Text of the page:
“It was very easy for a lot of processors to change the terminology and take names from the hindquarter and throw them onto things from the forequarters,” he said. “It’s very disingenuous, but it happens because people are ill informed and not knowledgeable about what’s out there. So you could get away with calling cuts kosher filet mignon, kosher oyster, kosher strip steaks, because people didn’t know any better.” Rabbi Elkin said that as word gets out and people educate themselves, and avail themselves of a lot of information, that kind of deception is becoming more obvious and therefore harder to do.

Today’s kosher consumers have become more knowledgeable about and interested in better quality meat as they watch celebrity chefs and influencers, and dine out at high-end kosher restaurants. Just as kosher wine has evolved to meet increasing demand for a quality, sophisticated product, kosher meat is on a similar trajectory.

Meatballs over linguine. (Credit: Bracha Schwartz)

Another factor in the taste and texture of quality meat is aging. Beef muscle fiber is 72% water. Aging is a process of cooling that over time dries out the meat by encouraging the evaporation of moisture. With less water, meat sears and cooks faster. Unaged meat often steams on a grill before it browns or caramelizes. Aged meat develops a crust with grill marks more quickly while leaving the inside pleasantly rare (but not raw). Aging also makes the fibers in the meat relax, making it more tender. Bisra meat is sold with different amounts of aging time from 15 to 45 days, and is priced accordingly.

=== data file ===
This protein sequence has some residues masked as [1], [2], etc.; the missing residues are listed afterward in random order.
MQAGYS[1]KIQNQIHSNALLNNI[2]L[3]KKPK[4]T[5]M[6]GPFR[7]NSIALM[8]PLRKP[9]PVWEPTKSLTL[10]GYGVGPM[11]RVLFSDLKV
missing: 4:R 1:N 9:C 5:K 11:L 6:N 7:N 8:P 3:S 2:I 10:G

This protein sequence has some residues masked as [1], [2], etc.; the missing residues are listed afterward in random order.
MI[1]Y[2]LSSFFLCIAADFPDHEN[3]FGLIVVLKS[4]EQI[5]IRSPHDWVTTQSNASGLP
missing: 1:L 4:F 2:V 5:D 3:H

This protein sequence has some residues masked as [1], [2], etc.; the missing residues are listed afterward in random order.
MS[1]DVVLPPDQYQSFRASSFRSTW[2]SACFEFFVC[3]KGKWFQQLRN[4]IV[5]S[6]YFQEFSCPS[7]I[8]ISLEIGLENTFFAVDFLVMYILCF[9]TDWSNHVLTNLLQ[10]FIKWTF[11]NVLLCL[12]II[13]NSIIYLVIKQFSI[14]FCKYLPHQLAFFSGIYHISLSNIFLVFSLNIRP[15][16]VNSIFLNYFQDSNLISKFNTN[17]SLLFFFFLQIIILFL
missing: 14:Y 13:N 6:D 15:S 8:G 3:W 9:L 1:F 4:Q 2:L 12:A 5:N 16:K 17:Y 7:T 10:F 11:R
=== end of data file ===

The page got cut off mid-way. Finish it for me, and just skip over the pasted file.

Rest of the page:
Bisra meat can turn anyone into the celebrity chef of their household. Order one steak or large variety packs through the Bisra website https://bisrakosher.com/shop or on their social media channels. The options on the website are updated every 30 minutes for an accurate display of supply, and notification if a cut is sold out. The meat is vacuum packed and frozen. It can be picked up on site at 75 Burlews Court in Hackensack, delivered locally by messenger, same day if ordered early enough, or shipped.


After interviewing Rabbi Elkin, and learning about the difference in meat from the hindquarter, and aging, I had to try a cut for myself. With company coming for Shabbat, I ordered a 15-day aged Pave steak, which is similar to Oyster steak, the cut I get often to grill. Bisra graciously gifted me with some ground beef as well, which was welcome as I had planned to make meatballs for that night’s dinner.

Grilled Pave steak. (Credit Bracha Schwartz)

The meatballs were deliciously soft and tender but I can’t accurately ascribe that just to the meat, as meatballs have many other ingredients. The steak was unquestionably tasty, tender and juicy to a surprising degree since it is a lean cut and I didn’t use any oil. I used a dry rub and grilled it using a meat thermometer to test the temperature. I like steak rare but usually cook it slightly more to tenderize. Since I was making this steak for Shabbat, I wanted to slightly undercook it so I could heat up the steak a little on the hot plate. In the end, I left it room temp. The color, taste and texture were perfect. I usually provide steak knives when I serve steak but they were unnecessary; a regular knife cut easily. And although delicious on its own, I served the sliced steak with an optional herbed mayo dip I had made for another dish earlier in the week, which added yet another layer of flavor.

Order Bisra meat at https://bisrakosher.com/shop and follow on https://www.facebook.com/BisraMeats and https://www.instagram.com/bisrameats/